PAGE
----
Instead of proposing the hiring of a traditional employee, suggest hiring a contingent professional on a short-term project. A $15,000 three-month project is less risky than a $63,000-per-year full-time employee (salary plus benefits). Once the project is completed, you’ll have objective facts to influence getting an extension for the project or hiring/converting the worker to full-time employee.
Additionally, you may be able to bring in a more experienced person than you could otherwise afford to hire. “It is a great opportunity for companies to bring in high levels of expertise when they might not otherwise be able to do so,” says David Nagler, vice president of corporate affairs at ARYx Therapeutics.
Meanwhile, many third-party providers maintain large inventories of proven, experienced contingent professionals. These firms can source, screen and match workers quickly to meet skill, experience and fit criteria while taking on the employee-classification liability.
Going contingent is also a good means to test a worker you aren’t quite sure of. Bringing him or her in on a contingent basis would enable both of you to test the fit before committing to a full-time hire.
If working with contingents is new to you or your company, be sure to work with your legal department to ensure you have the right documentation and process in place.
Depending on your organization, you also may need to work with your procurement/contracts department. Here are some keys to a successful contract:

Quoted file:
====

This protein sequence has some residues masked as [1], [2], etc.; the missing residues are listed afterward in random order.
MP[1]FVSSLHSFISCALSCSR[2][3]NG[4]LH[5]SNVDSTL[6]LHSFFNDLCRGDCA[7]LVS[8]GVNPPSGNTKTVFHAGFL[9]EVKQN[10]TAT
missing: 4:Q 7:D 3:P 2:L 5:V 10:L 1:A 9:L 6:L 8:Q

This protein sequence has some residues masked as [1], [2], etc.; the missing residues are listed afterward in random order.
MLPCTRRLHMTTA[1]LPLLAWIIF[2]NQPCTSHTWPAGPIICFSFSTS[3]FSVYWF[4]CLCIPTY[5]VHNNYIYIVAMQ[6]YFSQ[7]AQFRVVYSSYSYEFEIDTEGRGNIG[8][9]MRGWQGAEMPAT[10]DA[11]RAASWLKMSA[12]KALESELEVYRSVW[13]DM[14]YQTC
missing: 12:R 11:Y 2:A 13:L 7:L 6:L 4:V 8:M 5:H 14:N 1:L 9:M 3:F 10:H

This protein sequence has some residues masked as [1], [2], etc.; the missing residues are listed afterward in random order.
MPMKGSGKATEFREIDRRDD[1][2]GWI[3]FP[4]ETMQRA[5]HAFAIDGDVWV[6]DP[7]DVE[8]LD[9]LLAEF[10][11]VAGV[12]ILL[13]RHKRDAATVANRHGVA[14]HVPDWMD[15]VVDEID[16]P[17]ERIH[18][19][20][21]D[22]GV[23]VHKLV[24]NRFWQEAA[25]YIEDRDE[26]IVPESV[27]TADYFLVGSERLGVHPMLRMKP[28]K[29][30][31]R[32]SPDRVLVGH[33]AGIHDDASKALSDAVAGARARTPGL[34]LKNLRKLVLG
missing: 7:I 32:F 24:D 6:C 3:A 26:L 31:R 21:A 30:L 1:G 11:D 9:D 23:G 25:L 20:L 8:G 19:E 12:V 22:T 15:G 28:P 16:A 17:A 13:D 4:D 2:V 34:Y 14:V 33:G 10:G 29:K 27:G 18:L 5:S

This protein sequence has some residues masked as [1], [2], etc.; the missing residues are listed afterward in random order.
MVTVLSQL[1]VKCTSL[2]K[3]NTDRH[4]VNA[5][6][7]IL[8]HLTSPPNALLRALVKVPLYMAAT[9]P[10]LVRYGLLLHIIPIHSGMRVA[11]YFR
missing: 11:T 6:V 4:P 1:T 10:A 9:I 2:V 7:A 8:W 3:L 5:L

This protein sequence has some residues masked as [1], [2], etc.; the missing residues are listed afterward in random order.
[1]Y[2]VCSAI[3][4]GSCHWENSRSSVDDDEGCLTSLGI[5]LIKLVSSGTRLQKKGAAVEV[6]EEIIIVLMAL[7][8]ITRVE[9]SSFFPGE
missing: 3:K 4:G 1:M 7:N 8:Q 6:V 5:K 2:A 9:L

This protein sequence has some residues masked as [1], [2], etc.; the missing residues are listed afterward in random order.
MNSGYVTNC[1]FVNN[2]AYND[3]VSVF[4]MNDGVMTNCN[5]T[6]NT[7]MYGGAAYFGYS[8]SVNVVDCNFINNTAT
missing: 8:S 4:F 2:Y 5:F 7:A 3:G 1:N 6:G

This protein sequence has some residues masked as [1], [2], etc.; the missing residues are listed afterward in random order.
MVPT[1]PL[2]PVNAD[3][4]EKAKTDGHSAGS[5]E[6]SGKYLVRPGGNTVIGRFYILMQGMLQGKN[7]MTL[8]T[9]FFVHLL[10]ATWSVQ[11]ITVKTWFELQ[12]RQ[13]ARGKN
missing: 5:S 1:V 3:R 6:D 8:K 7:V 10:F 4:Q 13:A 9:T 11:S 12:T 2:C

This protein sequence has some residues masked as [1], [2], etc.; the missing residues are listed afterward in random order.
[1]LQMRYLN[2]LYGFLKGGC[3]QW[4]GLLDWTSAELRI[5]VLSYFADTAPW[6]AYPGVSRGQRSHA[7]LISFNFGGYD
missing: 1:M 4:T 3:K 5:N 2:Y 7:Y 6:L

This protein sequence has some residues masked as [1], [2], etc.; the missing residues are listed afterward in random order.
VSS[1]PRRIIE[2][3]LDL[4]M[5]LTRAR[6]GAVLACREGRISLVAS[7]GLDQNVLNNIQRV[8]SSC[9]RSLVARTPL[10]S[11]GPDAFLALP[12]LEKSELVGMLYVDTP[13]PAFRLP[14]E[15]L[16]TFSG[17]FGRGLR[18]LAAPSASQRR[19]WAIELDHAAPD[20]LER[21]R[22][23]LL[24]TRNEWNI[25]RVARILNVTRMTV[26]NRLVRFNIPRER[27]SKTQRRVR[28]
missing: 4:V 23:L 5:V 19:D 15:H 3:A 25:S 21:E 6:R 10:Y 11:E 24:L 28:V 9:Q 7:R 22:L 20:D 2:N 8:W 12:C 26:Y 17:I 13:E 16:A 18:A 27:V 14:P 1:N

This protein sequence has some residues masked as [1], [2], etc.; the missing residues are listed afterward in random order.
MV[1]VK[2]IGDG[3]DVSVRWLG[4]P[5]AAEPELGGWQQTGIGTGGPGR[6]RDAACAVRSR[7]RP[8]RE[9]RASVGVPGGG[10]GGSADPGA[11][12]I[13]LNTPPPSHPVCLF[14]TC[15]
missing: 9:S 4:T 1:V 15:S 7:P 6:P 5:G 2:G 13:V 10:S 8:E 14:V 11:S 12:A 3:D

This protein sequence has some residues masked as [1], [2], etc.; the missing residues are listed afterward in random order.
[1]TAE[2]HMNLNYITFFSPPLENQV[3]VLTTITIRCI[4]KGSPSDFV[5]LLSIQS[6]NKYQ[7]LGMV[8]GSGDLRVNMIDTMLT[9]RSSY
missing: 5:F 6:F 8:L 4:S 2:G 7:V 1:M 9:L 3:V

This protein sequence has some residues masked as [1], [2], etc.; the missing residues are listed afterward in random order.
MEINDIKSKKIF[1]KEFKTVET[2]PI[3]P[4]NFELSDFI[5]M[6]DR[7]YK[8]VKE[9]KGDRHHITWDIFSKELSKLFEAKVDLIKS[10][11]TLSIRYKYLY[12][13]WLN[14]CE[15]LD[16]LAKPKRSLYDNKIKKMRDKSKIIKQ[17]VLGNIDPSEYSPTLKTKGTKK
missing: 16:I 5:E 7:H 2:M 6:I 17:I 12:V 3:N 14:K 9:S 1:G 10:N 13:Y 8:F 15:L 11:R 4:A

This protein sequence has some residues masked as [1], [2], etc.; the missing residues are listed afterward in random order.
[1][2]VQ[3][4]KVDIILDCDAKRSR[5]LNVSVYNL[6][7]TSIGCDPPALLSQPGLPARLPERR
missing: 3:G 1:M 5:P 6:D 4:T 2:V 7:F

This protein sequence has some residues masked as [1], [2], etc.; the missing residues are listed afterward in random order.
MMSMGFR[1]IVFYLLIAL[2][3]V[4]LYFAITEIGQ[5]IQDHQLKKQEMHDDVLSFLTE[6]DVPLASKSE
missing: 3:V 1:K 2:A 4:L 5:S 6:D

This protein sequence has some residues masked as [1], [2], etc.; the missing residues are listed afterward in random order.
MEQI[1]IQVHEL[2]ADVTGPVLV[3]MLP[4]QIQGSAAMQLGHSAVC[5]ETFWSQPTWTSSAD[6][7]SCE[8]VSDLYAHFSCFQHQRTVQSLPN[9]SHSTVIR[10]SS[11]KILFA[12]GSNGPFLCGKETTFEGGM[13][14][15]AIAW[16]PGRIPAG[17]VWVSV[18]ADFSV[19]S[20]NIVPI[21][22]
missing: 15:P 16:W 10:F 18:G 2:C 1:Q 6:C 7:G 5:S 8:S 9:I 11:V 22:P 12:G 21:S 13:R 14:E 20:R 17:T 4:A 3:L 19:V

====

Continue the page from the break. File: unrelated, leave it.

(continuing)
• A statement of work, or SOW. An SOW justifies expenditure approval and identifies project goals and milestones. Clearly outlining goals and milestones upfront protects the company and contractor from differing performance expectations. Use the same method you use for documenting full-time employees’ goals. The SOW also documents the terms for extension or, if necessary, termination.
SOWs can be developed by the hiring manager, the contingency professional or the third-party provider.
M Squared Consulting, in selected assignments, can provide an SOW that is a complete ROI justification. Colleen Lingane, vice president of the financial services practice, reports that this “helps management make better decisions by providing financial information to support the decision to hire a consultant.”
• Conversion fees. The common myth with high unemployment is that you shouldn’t have to pay any fees. But the large number of candidates actually creates additional work, time and expense for your third-party provider. Given hiring freezes, though, employers are currently in a better position to negotiate lower conversion fees.
Even if you do not convert to full time, it’s important that all fees and/or reimbursed expenses such as travel are clearly outlined, including whether prior approval is required.
• Bill rate. One way to approach bill rates is to start with the equivalent cost for a full-time employee (salary plus benefit costs), then calculate that hourly rate for that full-time employee. This, plus a markup, can be a starting point for setting your contingent’s bill rate.
• Termination clause. Ensure you’ve addressed the conditions and notice periods you need to extend or terminate the relationship.
With tight budgets and no headcount, we are all challenged to look for creative solutions to solve staffing issues. Mapping projects in specific, measurable milestones and using a financially based return-on-investment formula will help you obtain approval and avoid performance discrepancies.
“Trying before buying” ensures the right fit. And, whether you hire for a project or full-time work, you may add talent. Using contingent professionals makes more sense than ever in this economy.